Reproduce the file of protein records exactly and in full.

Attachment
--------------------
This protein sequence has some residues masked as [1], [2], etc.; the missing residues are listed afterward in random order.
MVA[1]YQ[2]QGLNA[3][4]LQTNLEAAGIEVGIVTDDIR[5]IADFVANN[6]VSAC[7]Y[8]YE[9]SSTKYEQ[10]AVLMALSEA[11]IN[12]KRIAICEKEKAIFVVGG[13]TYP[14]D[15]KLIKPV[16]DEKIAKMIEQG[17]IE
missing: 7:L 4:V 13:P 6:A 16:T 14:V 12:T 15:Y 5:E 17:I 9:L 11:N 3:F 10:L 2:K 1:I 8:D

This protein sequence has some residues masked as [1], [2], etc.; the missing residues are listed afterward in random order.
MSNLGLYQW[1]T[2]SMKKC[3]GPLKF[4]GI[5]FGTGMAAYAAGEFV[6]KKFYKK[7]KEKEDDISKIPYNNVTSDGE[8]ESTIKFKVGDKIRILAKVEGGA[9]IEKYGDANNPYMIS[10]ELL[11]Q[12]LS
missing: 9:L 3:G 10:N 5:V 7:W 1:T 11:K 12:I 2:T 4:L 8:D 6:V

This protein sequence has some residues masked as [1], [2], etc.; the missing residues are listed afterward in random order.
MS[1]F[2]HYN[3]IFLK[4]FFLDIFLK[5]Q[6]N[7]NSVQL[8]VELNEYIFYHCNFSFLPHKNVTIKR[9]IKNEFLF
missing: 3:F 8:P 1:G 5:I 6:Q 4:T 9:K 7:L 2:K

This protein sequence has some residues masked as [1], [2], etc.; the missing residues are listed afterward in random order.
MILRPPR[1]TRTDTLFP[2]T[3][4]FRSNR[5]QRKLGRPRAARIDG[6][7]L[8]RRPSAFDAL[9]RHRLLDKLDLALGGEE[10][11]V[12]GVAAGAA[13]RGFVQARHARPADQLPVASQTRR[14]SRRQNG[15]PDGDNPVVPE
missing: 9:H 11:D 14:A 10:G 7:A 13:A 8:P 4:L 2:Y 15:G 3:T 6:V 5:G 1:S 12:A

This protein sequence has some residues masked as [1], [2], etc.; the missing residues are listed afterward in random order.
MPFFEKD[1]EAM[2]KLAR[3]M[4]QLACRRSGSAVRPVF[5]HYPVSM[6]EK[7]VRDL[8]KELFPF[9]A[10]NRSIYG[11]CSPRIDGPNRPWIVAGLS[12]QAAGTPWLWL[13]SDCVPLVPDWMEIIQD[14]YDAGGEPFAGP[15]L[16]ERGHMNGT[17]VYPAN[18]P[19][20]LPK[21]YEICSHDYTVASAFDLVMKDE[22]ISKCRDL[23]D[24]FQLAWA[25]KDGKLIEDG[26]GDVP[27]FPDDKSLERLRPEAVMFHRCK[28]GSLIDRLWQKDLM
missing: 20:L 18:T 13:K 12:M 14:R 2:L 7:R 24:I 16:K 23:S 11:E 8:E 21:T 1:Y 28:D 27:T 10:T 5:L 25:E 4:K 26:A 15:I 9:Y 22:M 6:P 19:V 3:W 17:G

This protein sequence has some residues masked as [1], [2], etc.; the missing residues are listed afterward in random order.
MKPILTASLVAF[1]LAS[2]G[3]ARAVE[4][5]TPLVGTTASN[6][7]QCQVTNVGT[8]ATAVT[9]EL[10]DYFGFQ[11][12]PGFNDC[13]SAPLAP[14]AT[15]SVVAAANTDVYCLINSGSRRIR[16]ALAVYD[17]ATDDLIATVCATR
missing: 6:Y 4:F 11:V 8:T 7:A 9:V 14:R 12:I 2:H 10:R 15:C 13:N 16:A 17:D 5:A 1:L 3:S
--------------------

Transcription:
This protein sequence has some residues masked as [1], [2], etc.; the missing residues are listed afterward in random order.
MVA[1]YQ[2]QGLNA[3][4]LQTNLEAAGIEVGIVTDDIR[5]IADFVANN[6]VSAC[7]Y[8]YE[9]SSTKYEQ[10]AVLMALSEA[11]IN[12]KRIAICEKEKAIFVVGG[13]TYP[14]D[15]KLIKPV[16]DEKIAKMIEQG[17]IE
missing: 7:L 4:V 13:P 6:A 16:T 14:V 12:T 15:Y 5:E 17:I 9:L 11:N 3:F 10:L 2:K 1:I 8:D

This protein sequence has some residues masked as [1], [2], etc.; the missing residues are listed afterward in random order.
MSNLGLYQW[1]T[2]SMKKC[3]GPLKF[4]GI[5]FGTGMAAYAAGEFV[6]KKFYKK[7]KEKEDDISKIPYNNVTSDGE[8]ESTIKFKVGDKIRILAKVEGGA[9]IEKYGDANNPYMIS[10]ELL[11]Q[12]LS
missing: 9:L 3:G 10:N 5:V 7:W 1:T 11:K 12:I 2:T 4:L 8:D 6:V

This protein sequence has some residues masked as [1], [2], etc.; the missing residues are listed afterward in random order.
MS[1]F[2]HYN[3]IFLK[4]FFLDIFLK[5]Q[6]N[7]NSVQL[8]VELNEYIFYHCNFSFLPHKNVTIKR[9]IKNEFLF
missing: 3:F 8:P 1:G 5:I 6:Q 4:T 9:K 7:L 2:K

This protein sequence has some residues masked as [1], [2], etc.; the missing residues are listed afterward in random order.
MILRPPR[1]TRTDTLFP[2]T[3][4]FRSNR[5]QRKLGRPRAARIDG[6][7]L[8]RRPSAFDAL[9]RHRLLDKLDLALGGEE[10][11]V[12]GVAAGAA[13]RGFVQARHARPADQLPVASQTRR[14]SRRQNG[15]PDGDNPVVPE
missing: 9:H 11:D 14:A 10:G 7:A 13:A 8:P 4:L 2:Y 15:G 3:T 6:V 5:G 1:S 12:A

This protein sequence has some residues masked as [1], [2], etc.; the missing residues are listed afterward in random order.
MPFFEKD[1]EAM[2]KLAR[3]M[4]QLACRRSGSAVRPVF[5]HYPVSM[6]EK[7]VRDL[8]KELFPF[9]A[10]NRSIYG[11]CSPRIDGPNRPWIVAGLS[12]QAAGTPWLWL[13]SDCVPLVPDWMEIIQD[14]YDAGGEPFAGP[15]L[16]ERGHMNGT[17]VYPAN[18]P[19][20]LPK[21]YEICSHDYTVASAFDLVMKDE[22]ISKCRDL[23]D[24]FQLAWA[25]KDGKLIEDG[26]GDVP[27]FPDDKSLERLRPEAVMFHRCK[28]GSLIDRLWQKDLM
missing: 20:L 18:T 13:K 12:M 14:R 2:L 7:R 24:I 16:K 23:S 11:E 8:E 21:T 1:Y 28:D 27:T 10:T 5:L 25:E 4:K 26:A 15:I 9:Y 22:M 6:P 19:V 3:W 17:G

This protein sequence has some residues masked as [1], [2], etc.; the missing residues are listed afterward in random order.
MKPILTASLVAF[1]LAS[2]G[3]ARAVE[4][5]TPLVGTTASN[6][7]QCQVTNVGT[8]ATAVT[9]EL[10]DYFGFQ[11][12]PGFNDC[13]SAPLAP[14]AT[15]SVVAAANTDVYCLINSGSRRIR[16]ALAVYD[17]ATDDLIATVCATR
missing: 6:Y 4:F 11:V 8:T 7:A 9:V 14:R 12:I 2:H 10:R 15:C 13:N 16:A 17:D 5:A 1:L 3:S